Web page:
Belfast Telegraph

Sinn Fein urges Brussels to hold summit on Brexit border impasse

By Our Political Staff

The EU must call time on UK Government stalling on Brexit, Sinn Fein's leader said as she urged Brussels to convene a special summit on the Irish border impasse.

Mary Lou McDonald called for Michel Barnier to push for the additional meeting of European leaders as she met the EU's chief Brexit negotiator.

After emerging from talks with Mr Barnier yesterday afternoon, Ms McDonald said she had received assurances that the EU was standing firm on its insistence that a so-called Irish border "backstop" agreed between Brussels and London must form part of the final withdrawal treaty.

Last December the EU and UK agreed that Northern Ireland would continue to adhere to a number of European customs regulations if a wider Brexit trade deal failed to materialise.

It was supposed to be a fallback position that would ensure a free-flowing border regardless of the terms of the UK's exit from the EU.

However, the two sides are at loggerheads on how to translate that agreement into a legally binding commitment in a potential withdrawal treaty.

Recent developments at Westminster have placed further question marks over the backstop, amid claims that Theresa May's Chequers deal and subsequent Brexiteer-driven amendments to Government legislation are incompatible with the December agreement.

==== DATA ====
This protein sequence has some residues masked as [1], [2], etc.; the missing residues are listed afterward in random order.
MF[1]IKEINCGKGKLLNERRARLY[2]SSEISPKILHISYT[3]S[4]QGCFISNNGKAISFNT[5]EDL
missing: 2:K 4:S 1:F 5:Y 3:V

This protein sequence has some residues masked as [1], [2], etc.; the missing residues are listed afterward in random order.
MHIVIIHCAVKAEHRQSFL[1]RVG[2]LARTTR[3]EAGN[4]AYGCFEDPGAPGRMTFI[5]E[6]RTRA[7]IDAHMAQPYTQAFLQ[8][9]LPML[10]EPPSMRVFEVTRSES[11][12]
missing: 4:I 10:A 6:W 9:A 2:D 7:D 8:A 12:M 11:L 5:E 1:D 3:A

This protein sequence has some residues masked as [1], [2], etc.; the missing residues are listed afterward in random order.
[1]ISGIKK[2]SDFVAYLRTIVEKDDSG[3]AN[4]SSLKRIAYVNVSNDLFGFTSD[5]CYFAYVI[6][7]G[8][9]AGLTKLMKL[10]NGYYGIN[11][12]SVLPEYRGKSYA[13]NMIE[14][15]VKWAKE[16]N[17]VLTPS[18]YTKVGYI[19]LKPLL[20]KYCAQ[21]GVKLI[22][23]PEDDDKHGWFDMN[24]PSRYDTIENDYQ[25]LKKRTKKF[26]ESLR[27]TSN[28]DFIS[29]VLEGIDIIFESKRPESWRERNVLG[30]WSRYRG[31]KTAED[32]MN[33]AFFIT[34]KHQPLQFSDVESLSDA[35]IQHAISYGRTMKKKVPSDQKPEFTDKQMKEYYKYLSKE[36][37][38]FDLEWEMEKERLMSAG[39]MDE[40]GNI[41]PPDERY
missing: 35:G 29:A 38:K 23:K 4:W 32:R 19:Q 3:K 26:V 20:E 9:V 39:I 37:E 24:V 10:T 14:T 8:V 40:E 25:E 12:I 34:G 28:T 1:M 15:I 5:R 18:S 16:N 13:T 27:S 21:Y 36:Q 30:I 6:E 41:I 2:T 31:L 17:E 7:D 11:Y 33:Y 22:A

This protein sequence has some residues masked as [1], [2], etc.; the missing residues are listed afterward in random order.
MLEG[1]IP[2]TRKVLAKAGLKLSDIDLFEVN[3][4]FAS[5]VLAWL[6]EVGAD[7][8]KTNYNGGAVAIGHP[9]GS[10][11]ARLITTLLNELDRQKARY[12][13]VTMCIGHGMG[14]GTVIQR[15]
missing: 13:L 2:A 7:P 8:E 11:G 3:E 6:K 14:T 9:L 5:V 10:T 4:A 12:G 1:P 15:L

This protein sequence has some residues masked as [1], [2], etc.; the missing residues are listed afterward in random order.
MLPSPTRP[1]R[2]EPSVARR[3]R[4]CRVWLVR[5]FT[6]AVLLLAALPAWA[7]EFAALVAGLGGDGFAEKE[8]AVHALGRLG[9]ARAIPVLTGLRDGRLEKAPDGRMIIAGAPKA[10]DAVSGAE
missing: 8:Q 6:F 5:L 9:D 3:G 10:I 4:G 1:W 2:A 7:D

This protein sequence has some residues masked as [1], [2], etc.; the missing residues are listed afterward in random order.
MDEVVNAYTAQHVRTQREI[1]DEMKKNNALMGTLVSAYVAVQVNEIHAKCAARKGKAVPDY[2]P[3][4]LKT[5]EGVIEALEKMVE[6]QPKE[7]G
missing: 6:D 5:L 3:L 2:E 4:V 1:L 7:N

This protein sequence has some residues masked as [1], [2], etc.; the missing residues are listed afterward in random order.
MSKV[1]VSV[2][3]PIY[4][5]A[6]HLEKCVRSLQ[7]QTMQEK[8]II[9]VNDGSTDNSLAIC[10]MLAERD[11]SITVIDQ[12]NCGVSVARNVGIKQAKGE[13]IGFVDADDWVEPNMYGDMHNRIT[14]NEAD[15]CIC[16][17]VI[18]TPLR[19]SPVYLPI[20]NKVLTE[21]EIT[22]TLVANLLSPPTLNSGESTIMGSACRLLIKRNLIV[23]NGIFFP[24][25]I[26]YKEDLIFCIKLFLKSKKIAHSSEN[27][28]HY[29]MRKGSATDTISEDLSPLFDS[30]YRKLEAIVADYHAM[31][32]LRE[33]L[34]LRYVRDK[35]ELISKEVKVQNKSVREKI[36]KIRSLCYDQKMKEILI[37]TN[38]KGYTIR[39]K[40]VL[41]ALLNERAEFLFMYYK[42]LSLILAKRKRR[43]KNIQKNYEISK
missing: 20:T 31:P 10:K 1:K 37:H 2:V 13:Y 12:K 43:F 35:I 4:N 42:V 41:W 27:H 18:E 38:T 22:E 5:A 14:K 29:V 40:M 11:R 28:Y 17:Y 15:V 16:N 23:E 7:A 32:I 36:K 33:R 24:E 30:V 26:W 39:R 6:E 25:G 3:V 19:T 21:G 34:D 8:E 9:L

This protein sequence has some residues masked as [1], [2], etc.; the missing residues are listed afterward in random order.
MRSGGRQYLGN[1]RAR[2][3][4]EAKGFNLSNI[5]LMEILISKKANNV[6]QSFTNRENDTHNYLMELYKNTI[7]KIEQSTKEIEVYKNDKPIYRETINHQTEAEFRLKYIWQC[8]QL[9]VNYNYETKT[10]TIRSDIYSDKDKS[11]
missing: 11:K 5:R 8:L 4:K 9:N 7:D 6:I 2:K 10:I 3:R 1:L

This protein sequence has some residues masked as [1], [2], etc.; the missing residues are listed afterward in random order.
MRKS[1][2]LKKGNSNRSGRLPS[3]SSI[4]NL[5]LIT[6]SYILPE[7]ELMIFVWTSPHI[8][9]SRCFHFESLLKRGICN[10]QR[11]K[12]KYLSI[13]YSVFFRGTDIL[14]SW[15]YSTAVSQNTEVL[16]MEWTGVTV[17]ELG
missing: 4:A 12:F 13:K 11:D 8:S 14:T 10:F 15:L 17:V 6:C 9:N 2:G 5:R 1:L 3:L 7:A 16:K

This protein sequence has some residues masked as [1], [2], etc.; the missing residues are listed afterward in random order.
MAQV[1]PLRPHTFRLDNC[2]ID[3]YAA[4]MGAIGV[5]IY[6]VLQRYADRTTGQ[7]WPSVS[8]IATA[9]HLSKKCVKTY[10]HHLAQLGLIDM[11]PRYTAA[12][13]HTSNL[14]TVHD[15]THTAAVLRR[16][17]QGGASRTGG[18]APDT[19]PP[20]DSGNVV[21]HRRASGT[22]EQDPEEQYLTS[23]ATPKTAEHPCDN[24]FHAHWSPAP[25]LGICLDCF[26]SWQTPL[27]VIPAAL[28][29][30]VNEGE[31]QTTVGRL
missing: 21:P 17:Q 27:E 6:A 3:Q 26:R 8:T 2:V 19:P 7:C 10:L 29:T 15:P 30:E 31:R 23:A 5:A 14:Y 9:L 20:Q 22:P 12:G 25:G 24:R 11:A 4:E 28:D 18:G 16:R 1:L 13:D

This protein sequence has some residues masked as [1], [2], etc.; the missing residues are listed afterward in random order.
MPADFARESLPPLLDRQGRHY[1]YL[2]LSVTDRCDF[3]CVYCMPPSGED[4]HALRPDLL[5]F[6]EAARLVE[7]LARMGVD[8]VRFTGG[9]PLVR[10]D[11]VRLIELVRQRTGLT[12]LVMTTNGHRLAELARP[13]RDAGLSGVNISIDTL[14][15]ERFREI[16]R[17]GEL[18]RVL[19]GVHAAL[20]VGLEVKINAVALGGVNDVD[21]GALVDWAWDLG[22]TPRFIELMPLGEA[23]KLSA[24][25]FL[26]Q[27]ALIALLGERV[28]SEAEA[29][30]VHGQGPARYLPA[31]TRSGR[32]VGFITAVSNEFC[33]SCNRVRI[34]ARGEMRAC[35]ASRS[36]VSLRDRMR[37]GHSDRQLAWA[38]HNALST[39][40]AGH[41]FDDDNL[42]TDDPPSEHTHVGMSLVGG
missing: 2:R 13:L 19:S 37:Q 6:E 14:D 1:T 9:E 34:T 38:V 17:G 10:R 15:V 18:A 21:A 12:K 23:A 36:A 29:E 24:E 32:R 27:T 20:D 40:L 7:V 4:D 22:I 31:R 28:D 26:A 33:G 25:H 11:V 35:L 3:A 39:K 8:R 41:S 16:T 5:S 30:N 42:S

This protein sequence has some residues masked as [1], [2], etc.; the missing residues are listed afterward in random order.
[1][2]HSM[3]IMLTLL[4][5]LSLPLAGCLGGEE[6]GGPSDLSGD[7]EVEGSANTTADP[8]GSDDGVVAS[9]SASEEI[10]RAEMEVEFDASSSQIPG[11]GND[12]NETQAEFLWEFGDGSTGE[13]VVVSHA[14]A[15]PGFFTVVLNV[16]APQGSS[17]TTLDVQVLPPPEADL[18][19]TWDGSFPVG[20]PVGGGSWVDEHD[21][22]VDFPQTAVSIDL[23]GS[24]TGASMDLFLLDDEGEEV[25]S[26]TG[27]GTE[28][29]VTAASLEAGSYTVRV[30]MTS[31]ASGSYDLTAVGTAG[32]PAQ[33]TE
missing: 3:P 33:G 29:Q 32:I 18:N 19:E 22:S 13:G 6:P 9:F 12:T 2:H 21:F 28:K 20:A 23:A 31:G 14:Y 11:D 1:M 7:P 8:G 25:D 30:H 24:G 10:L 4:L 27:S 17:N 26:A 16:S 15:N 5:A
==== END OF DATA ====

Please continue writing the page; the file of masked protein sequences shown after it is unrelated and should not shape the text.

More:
Ms McDonald, who was accompanied in Brussels by Sinn Fein vice president Michelle O'Neill, said an extra EU meeting is required in September to try to forge a resolution ahead of October's crunch summit - the effective deadline to secure a Brexit deal.

The Sinn Fein leader also criticised Mrs May's speech in Belfast last week when the Prime Minister made clear she would not sign up to any backstop that treated Northern Ireland differently to the rest of the UK.

"Last week's visit by Theresa May to Belfast has raised very serious concerns over the British Government's approach to Brexit," Ms McDonald said.

"In December we were told a backstop was a cast-iron guarantee, the Good Friday Agreement would be protected in word and spirit, and there would be no diminution of rights for Irish and EU citizens in the North.

"The British Government is seeking to row back on these commitments and to bin the December agreement.

"Theresa May is placing her personal self-interest to stay in Downing Street ahead of the needs of Ireland, North and South.

"The British Government is now engaged in a game of brinkmanship which puts our all-island economy and our agreements at risk. There is no certainty and no clarity on Irish interests.

"The EU has made clear that without the backstop there will be no withdrawal agreement and that the interests of Ireland must be dealt with in line with the December agreement."

She added: "Michel Barnier assured us this remains the case and that Britain must agree workable solutions in line with the December agreement.

"We believe that this must be given affect and the EU should call time on British Government stalling. The EU should hold a special summit in advance of October to resolve Irish issues before closing on the withdrawal agreement."

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